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Thread: As I embark on a Beethovenian journey, what are your memories?

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    Default As I embark on a Beethovenian journey, what are your memories?

    For years now I have been annoyed at the fact that I have listened to hardly any of Beethoven's non-orchestral, non-piano music (apart from Große Fuge and string quartet it originally came from and a couple of lieder) so I have decided I must finally go through all of this music I have never heard. Starting with the string quartets. There are probably many threads around here about these quartets, favourite recordings etc. so with this thread I am opting for a slightly different approach, with this question: what are your memories of the Beethoven string quartets?

    A bit of nostalgia.

    So far I have but a single good memory of Große Fuge (it's a bit blurry though since it has been such a long time): I first heard it in a composition workshop, sight read by musicians there (they were terrified!). Australian conductor/teacher Richard Gill was giving us a bit of an explanation on the introduction in relation to the double fugue which followed. It was quite an experience!

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    One of my favorite memories is, when I first moved to Tennessee, I was at a used LP store and found the C# minor quartet by the Quartetto Italiano, my first exposure to the piece. I put it on my stereo, and when I looked out the window, it had begun to snow, one of my first exposures to snow.

    I remember how utterly quiet the snowfall was, the snowflakes gently falling, the little pops in the LP, and the transcendence of the first movement.

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    Listen to the String Quartet in B-flat, with the Grosse Fuge substituted for the finale. It's even better that way, believe it or not!

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    I remember that the last quartet was the third classical piece that really established me in this genre, after Bach's Brandenburg Concertos and Brahms' first piano trio.

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    As a study piece, I believe that You can learn a whole lot about Beethoven as a Symphonist from listening to Franz Liszt's transcriptions of the 9 Symphonies (fx in the hands of Cyprien Katsaris) that You don't hear in their original format!

    /ptr
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    Quote Originally Posted by ptr View Post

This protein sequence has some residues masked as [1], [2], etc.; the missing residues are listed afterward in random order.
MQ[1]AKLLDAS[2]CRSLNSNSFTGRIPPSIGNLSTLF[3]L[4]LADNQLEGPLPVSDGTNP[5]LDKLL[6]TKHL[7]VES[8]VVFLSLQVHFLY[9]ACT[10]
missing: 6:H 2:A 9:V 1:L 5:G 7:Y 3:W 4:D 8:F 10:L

As a study piece, I believe that You can learn a whole lot about Beethoven as a Symphonist from listening to Franz Liszt's transcriptions of the 9 Symphonies (fx in the hands of Cyprien Katsaris) that You don't hear in their original format!

    /ptr
    Good idea! But they have more life 'in the hands of' Idil Biret.
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    Senior Member Ukko's Avatar
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    The Opus 18 quartets were some of the first music I bought to play in my new (and first electric) record player. It was the set by the Guarneri, one of their first few recordings I think. The instrumentation threw me off for awhile, but since I owned only a dozen or so LPs they got played every few days anyway. Somewhere in there I connected.
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    Quote Originally Posted by ptr View Post
    As a study piece, I believe that You can learn a whole lot about Beethoven as a Symphonist from listening to Franz Liszt's transcriptions of the 9 Symphonies (fx in the hands of Cyprien Katsaris) that You don't hear in their original format!

    /ptr
    I haven't heard Katsaris but I have Glenn Gould playing the 5th and 6th in transcriptions by Liszt. The 6th is a particularly astonishing feat of pianism as Gould chooses show tempi but keeps the concentration going throughout.
    The fifth is good too.

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    Quote Originally Posted by DavidA View Post
    I haven't heard Katsaris but I have Glenn Gould playing the 5th and 6th in transcriptions by Liszt. The 6th is a particularly astonishing feat of pianism as Gould chooses show tempi but keeps the concentration going throughout.
    The fifth is good too.
    I have both the Katsaris set and the few that Gould recorded. The Katsaris is probably preferable because you get them all (and they're all good) and in better sound. A great way to listen to the symphonies!


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